It also occurs to me that one of my biggest objections to the antics of Mr. Kaepernick was it insulted the service of soldiers like Mr. Boyer, who took credit for the idea that Mr. Kaepernick kneel during the anthem in the first place, which makes my objections  look rather silly. It isn’t fair to lambast Mr. Kaepernick for being willing to listen, and compromise. So I must apologize.

Mr. Kaepernick seems very concerned about the issues championed by Black Lives Matter — police brutality and the targeting of young black men by the cops. I just don’t think I have any credibility to speak with him about that issue.

I don’t expect him to listen to my thoughts and opinions, but I sure would like him to speak with Larry Elder and learn the truth about those controversial claims. I could be persuaded by Mr. Kaepernick to take the complaints of the Black Lives Matter movement seriously, assuming that he can produce better evidence than Mr. Elder cited from the FBI about gun violence involving blacks.

NFL players truly believe they are sacrificing to promote the noble cause of social justice, and NFL owners will eventually have to perform a cost/benefit analysis. The protesting players might make the difference between one or two more wins per year, but if total revenue declines by 25 percent, are these players worth the damage being done to the business operating the game? The popularity of the game has been adversely affected by these protests taking place on the field. The league is not producing income like it has in years past. Attendance at games have dropped. Merchandise sales have dropped. Sales of DirecTV’s NFL Sunday Ticket have dropped. The owners cannot print money, but existing contracts must be honored regardless of whether the team is making money. It won’t happen overnight, but future NFL player contracts will need to be negotiated for less money, because fewer fans are watching games.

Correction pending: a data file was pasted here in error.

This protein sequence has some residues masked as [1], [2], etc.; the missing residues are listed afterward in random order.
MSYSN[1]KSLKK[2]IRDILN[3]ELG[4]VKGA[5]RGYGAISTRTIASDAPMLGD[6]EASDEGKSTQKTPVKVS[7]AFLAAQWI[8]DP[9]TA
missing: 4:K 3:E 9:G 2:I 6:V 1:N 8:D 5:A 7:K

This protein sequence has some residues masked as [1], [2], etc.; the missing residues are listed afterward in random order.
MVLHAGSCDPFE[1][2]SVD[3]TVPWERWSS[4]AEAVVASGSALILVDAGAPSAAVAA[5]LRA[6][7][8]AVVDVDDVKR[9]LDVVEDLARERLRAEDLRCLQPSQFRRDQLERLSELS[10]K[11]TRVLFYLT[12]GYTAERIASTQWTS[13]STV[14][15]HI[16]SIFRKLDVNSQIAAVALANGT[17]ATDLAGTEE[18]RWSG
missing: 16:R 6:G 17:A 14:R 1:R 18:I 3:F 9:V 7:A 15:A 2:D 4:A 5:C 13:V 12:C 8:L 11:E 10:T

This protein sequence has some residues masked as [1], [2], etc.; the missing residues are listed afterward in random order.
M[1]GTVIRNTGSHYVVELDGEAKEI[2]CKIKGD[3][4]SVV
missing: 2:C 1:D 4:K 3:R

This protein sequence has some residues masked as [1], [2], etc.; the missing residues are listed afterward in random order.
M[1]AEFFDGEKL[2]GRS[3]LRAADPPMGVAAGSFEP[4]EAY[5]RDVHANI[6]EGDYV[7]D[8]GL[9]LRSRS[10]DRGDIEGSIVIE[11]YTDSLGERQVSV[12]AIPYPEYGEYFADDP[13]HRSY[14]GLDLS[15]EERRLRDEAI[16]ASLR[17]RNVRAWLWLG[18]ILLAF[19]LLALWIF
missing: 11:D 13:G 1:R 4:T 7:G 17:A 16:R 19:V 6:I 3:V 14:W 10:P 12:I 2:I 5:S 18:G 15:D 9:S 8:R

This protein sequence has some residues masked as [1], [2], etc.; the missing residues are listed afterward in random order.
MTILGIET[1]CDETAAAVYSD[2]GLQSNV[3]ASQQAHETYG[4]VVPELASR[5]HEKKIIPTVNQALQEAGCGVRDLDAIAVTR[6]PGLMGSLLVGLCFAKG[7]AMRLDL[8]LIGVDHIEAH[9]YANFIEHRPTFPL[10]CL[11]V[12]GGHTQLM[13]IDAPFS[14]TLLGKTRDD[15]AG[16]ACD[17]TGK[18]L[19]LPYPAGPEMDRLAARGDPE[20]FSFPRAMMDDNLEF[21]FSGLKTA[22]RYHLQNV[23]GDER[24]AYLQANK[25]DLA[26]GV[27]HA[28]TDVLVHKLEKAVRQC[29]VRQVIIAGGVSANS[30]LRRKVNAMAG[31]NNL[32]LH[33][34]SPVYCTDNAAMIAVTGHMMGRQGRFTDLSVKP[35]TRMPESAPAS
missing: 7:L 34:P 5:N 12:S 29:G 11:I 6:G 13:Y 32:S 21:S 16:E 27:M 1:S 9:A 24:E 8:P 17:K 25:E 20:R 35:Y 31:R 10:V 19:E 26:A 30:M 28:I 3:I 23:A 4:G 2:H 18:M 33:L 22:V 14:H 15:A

Something’s got to give. I can’t speak for every fan, but it’s not going to be me.

People like Mr. Kaepernick tend to mystify me, because of the incongruity of the millionaire Socialist. After all, it would be his wealth redistributed in a true Marxist society, not mine. He’s earned more money for a part-time job, sitting on a bench, than I’ve earned in my entire working career — and I’ve always been paid a fair salary to compensate me for the work I’ve done. And I say, good for him. Is this a great country, or what? There’s just no reason for me to be jealous of Colin Kaepernick. The 49er organization felt he was worth it.